I am set to close on a property next Friday. It is a duplex and one side is already rented out. I would like to keep the current tenant but he is currently on a month-to-month deal as he has already been there for 5+ years. With a reliable history of on time payments I don't want to scare him away.
How do I go about getting him off the previous rental agreement and onto a new one? I would like to try to switch him to 12 month term and potentially up the rent gradually. Can I reach out to him before I close or should i wait until the property is in my name? Anything else I should be weary of? I don't think I need a new background check given his reliability.
Thanks in advance,
I always have the seller get a 12 month lease signed with the tenant before I close. The tenant will want to do that because they always think you are going to raise the rent immediately. Then raise the rent at the end of the lease to market rent. Good luck.
Since you are going to be the new landlord and you need to approach it as such, you cannot be afraid to tell the tenant what you want because you have to remember that you are training them on how you want things to be. Also, must tenants do not want to move anyway so they will more than likely comply. Just go in letting them know you will continue to fix things and take care of the property as the previous regime but you prefer a 12-month lease and that is how it will be going forth.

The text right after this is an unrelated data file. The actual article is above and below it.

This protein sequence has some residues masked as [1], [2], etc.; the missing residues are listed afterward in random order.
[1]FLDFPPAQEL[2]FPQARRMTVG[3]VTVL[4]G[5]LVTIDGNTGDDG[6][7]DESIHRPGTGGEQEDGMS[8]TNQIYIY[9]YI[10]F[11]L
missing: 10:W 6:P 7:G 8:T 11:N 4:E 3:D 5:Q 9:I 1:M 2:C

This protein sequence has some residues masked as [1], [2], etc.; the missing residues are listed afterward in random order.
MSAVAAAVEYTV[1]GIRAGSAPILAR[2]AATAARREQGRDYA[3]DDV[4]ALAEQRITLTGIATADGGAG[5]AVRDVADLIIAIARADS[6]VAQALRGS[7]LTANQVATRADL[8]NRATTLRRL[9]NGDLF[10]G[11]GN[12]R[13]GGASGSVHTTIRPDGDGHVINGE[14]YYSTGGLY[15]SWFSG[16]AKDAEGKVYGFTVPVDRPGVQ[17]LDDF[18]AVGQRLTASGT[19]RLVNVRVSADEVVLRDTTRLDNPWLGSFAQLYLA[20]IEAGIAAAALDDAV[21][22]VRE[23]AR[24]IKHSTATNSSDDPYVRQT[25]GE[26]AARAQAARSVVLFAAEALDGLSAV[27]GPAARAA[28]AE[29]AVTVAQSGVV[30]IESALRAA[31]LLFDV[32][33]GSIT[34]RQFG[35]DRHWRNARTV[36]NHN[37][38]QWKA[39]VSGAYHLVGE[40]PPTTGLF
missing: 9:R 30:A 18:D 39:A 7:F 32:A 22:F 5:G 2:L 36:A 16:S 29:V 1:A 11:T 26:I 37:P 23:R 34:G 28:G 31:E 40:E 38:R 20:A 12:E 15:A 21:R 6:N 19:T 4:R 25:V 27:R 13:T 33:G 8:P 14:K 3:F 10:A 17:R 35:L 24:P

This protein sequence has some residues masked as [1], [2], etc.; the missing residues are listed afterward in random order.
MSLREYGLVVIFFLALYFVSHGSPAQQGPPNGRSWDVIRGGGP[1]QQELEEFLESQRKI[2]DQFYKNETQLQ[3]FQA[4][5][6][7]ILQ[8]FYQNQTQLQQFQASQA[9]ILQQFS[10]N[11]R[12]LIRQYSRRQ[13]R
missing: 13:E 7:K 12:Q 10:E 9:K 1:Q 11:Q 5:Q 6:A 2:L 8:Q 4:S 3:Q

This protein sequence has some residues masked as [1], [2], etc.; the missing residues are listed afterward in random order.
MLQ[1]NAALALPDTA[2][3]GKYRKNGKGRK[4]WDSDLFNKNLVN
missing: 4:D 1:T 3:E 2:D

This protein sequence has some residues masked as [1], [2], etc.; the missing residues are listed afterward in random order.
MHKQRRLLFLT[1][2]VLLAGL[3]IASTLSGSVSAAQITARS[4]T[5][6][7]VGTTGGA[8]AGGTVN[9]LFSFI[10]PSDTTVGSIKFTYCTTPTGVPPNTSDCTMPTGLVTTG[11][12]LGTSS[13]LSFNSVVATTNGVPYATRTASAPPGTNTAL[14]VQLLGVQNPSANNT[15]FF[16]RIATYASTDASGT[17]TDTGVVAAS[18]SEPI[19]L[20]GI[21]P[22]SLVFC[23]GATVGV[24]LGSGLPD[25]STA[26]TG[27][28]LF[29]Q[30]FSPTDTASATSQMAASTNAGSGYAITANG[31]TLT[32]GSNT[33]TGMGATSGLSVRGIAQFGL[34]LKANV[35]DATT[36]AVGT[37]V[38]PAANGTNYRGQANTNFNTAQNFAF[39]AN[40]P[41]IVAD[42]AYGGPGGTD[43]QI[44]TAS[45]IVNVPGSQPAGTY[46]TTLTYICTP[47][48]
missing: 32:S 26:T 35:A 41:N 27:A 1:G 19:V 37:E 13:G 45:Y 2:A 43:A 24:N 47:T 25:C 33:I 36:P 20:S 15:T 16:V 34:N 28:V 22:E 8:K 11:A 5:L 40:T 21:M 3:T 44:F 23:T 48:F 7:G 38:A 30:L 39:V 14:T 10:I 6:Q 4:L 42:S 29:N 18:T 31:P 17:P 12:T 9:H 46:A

You can even give them a month or 2 grace period of a month to month and then add the 12-month lease, which would also give you some time to find a tenant for the other unit. But do not be afraid to enforce your rules.
I would like to comment on this one. When I bought my first multi family property, the owner told me from the beginning that I had to evict the tenants, because they weren't good tenants. One tenant would not pay the rent while the 2nd tenant had a bad attitude. So yes I inherited it the problems that came with it. My mayor fear was going to court, and I was able to confront both tenants. At the end, they were out of units. Don't be afraid or feel a little fear when you will be the big boss. Trust me, I was in your shoes. It will be your turn to organize and to set your own rules. On my end, I did spend more than a year to fix the units, and I was able to set my rules and did do a month to month contract with all tenants. Where I am from, apartments are ALWAYS in high demand.
@Kevin Trapani , the easiest time to make change is when you first take over the property, set your expectations up front and let the cards fall where they may. Good luck!
Great advice everyone. The closing went smoothly and I had the previous tenant moved over to my new 12 month lease which he happily agreed. Working on finding someone for the other half. Thanks again!